- Servicing includes the traditional ticketing systems, which append to the customer’s account record, and now include newer tools like live chat, and self-service knowledge base.
- Platform apps extend the core applications with unlimited features, from ISV partners.
- Finally, and this is highlighted by Salesforce’s acquisition of Mulesoft earlier in the year, data integration moves into CRM territory, given that at the end of the day, most of the data corporations store relates directly or indirectly about their customers.
As a result, the addressable market for CRM markets and companies also ballooned.
What does Marketo sell?
Marketo is one of the large software providers of marketing automation tools. They help companies engage with their prospects, clients, and integrate with other CRM tools. So when you are done working the with Marketo apps, you can continue with sales opportunity and pipeline management in Salesforce. In some areas, Marketo and Salesforce partners. In other areas, they compete, since Salesforce also has two suites of marketing automation products, Marketing Cloud, and Pardot.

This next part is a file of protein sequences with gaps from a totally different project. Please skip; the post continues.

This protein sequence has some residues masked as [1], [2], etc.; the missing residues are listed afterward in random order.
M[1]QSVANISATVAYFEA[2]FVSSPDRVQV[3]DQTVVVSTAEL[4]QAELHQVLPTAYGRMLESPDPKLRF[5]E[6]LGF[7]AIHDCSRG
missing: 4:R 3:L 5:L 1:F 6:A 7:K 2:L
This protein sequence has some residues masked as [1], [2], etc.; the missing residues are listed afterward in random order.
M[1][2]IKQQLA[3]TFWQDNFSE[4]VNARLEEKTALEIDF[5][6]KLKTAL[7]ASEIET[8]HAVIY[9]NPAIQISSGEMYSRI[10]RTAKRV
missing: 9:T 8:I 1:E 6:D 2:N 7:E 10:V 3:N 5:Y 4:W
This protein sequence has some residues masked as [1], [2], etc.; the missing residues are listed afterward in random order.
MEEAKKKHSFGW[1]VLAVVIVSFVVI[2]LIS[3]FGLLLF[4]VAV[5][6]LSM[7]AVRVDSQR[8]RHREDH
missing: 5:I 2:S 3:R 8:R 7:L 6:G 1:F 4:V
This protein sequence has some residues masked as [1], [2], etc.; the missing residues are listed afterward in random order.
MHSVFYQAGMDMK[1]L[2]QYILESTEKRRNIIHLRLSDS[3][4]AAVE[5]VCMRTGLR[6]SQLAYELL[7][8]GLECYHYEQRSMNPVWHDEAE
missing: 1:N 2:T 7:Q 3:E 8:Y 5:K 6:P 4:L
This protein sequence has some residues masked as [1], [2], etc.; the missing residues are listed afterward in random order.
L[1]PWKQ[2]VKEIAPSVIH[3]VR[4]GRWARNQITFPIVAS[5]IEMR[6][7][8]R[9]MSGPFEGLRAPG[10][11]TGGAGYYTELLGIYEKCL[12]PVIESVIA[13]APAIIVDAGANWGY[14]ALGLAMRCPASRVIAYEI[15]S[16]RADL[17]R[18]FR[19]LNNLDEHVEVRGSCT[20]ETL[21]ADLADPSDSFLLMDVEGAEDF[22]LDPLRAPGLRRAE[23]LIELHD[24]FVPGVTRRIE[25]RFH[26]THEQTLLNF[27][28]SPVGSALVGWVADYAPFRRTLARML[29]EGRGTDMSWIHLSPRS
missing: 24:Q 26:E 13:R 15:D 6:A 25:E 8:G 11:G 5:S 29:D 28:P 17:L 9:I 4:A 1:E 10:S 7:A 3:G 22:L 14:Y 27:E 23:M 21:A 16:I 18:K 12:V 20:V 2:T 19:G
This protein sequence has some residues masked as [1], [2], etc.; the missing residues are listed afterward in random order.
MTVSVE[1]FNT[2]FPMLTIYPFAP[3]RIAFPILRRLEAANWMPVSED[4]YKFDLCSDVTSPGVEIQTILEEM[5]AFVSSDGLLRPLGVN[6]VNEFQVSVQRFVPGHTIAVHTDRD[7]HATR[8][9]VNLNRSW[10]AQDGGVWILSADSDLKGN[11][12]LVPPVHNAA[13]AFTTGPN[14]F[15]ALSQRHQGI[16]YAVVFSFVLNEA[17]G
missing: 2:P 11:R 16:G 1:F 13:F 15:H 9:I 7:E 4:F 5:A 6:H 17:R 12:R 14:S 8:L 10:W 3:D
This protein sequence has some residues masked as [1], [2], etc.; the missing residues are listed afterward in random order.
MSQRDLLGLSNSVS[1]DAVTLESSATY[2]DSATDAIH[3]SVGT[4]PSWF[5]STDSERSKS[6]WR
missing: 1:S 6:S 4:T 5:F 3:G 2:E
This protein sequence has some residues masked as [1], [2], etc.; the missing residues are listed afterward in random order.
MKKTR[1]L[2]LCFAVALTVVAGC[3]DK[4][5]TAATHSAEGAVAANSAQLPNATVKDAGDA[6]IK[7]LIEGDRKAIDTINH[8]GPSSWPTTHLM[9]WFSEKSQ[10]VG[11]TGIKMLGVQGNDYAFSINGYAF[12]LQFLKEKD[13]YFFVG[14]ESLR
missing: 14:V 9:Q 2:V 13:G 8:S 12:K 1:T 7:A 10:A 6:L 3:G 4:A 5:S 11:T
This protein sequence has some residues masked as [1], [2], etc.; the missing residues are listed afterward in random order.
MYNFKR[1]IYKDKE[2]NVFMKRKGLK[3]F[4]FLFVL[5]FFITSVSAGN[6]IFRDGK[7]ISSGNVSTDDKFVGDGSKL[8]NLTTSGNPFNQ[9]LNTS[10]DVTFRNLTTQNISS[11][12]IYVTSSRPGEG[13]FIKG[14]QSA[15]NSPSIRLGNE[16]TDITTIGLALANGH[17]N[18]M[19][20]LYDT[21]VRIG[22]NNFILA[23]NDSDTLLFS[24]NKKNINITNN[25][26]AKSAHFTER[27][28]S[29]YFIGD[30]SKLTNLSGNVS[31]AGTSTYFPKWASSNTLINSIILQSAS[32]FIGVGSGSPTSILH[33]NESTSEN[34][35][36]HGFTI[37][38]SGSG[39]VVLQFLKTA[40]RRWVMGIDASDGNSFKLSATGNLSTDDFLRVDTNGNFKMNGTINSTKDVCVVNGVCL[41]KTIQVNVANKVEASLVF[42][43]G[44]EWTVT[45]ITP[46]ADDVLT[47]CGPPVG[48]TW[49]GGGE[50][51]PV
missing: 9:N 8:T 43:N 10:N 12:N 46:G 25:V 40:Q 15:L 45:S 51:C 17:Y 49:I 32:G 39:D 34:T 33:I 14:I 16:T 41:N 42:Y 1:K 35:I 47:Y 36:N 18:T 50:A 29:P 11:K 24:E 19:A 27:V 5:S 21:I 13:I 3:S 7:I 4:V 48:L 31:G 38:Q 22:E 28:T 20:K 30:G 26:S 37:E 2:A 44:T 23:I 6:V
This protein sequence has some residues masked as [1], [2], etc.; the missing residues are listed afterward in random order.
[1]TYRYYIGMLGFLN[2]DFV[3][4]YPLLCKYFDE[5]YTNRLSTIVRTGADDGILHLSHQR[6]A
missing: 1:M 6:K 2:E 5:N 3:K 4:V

Marketo’s tools include:
- Marketing automation: send emails, SMS, push notifications using an engagement engine that helps better engage with customers.
- Account based marketing (ABM).
- B2B asset repositories: content assets, templates.
- Sales Engage: lead scoring helps surface the interesting prospects for sales teams to contact. This is the intersections with sales clouds, which take it from there.
- A platform for partner apps to build apps and extend Marketo’s functionalities.
Marketo is primarily a B2B company through its products and customer base. On the other hand, Adobe focused to this day more on the B2C segment, which makes the combination senseful with minimal overlap.
What are the customer purchasing considerations for marketing automation solutions?
Because cloud applications store data outside of their customer’s physical firewalls, the first consideration is trust. Trust means the data is secure, backed up, always available, at equal or higher service level agreements (SLAs) than customers’ internal IT departments would likely perform. From this point on, features matter, but the topic of features includes less tangible criteria like usability of the software, in other words user friendliness. Another key criterion is the effectiveness of marketing campaigns. What’s the deliverability rate? What’s the open rate? How much engagement can Marketo customers drive with their customers, versus using other tools?
The two differentiators of Marketing automation and CRM